A Simple Novel Outline – 9 questions for 25 chapters « H.E. Roulo Just as every tree is different but still recognizably a tree, every story is different but contains elements that make it a story. By defining those before you begin you clarify the scope of your work, identify your themes, and create the story you meant to write. At Norwescon 2011 I sat in on a session called Outline Your Novel in 90-minutes led by Mark Teppo. I’ll give you the brief, readable, synthesized version. Answer 9 questions and create 25 chapter titles and you’re there. Here are the 9 questions to create a novel: 1.) 2.) 3.) 4.) 5.) 6.) 7.) 8.) 9.) Now, with those 9 questions answered to your satisfaction, try to fill in a 25 chapter, 75,000 word outline. Chapters 7-18 are the middle of your book. Chapters 19-25 depict the heroic act to victory. Wasn’t that easy? Okay, sure, the work isn’t done yet. Using the idea that there are 25 chapters, I outlined my current work in progress. I hope that was helpful. Tell me what works for you. Related 6 Steps to Masterful Writing Critiques
Stupid Plot Tricks Excerpted from my lecture on Stupid Plotting Tricks By Teresa Nielsen Hayden Start with some principles: A plot doesn't have to be new. Looked at from this angle, the Internet's various lovingly-compiled cliche lists are a treasury of useful plot devices. 1. 2. Alternately, you can go here and have them generated for you. You're going to make a plot out of them. 3. 4. 5. 6. Did I hear someone murmur that this is overkill? Overkill is good for you! Flee, puny humans! ©2000 by Teresa Nielsen Hayden, TNH@panix.com Plunge Right In... Into Your Story, That Is! by Rekha Ambardar One of the things you're required to do when taking swimming lessons is to jump in at the deep end of the pool, dive under water smoothly, and rise up to the surface. For most swimmers, diving under the water and then swimming to the surface poses hardly any problem; it's the jump at the deep end that unnerves one. Most of us prefer to ease in unobtrusively from any other area of the pool and loiter at the deep end, pretending that we did jump in. Somehow, this tendency of easing into the pool is the analogy that compares with the fictional technique of beginning storytellers -- an absolute no-no in fiction writing. Stories that grab the attention of editors are the ones that start in the middle of a critical scene, especially important in mystery fiction. Begin with Action A few years back, I might have been tempted to go into a lengthy description of why Myrna happened to be looking at travel brochures by herself. Begin in the Middle Dole out the Backstory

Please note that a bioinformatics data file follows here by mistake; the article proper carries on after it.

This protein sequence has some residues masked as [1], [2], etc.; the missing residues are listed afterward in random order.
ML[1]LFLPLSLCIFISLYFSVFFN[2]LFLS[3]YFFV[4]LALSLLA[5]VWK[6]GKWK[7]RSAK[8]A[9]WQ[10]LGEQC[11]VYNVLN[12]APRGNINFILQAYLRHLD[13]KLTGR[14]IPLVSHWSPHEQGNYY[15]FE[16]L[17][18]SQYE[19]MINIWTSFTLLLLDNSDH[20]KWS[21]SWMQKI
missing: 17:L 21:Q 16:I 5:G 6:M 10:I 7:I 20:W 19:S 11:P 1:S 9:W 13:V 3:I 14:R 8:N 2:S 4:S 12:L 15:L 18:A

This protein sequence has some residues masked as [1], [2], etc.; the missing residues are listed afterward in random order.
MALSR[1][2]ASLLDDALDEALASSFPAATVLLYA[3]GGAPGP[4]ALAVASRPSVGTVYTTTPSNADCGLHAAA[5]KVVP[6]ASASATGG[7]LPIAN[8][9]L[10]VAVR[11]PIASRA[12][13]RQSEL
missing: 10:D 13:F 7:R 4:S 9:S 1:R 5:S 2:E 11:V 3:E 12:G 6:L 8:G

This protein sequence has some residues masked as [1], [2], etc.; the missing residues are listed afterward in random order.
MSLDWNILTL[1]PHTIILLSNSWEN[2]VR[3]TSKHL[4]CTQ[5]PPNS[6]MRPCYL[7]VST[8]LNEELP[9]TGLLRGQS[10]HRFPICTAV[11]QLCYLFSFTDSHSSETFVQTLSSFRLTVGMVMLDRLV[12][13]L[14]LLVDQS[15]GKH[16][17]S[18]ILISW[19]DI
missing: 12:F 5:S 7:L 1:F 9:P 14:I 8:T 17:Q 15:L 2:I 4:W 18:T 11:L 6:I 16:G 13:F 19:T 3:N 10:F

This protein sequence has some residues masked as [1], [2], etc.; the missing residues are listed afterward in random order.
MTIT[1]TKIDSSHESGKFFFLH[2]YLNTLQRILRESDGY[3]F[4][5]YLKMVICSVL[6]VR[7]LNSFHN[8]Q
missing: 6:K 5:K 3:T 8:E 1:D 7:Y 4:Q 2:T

150 Resources to Help You Write Better, Faster, and More Persuasively It doesn't matter if you're a student or a professional writer: there's always something new to learn and ways to make your writing more refined, better researched, and more effective. Writing is essential for students who want to succeed, whether they're enrolled in one of the top online colleges or an Ivy League university. As essential as it is, learning to write well isn't easy. Luckily, there are many helpful resources that make it easier to build on your existing skills while learning new ones. Blogs These blogs can help you learn more about the profession of writing, brush up your skills, and even see what it takes to get a book published. Copyblogger: On Copyblogger, Brian Clark offers tips on how to improve the content, marketing, and business of a blog. Business and Legal Matters These tools can help you to create a freelance writing business, get you through assignments in the best online business programs, or just protect yourself should you decide to publish. Genres Rhetoric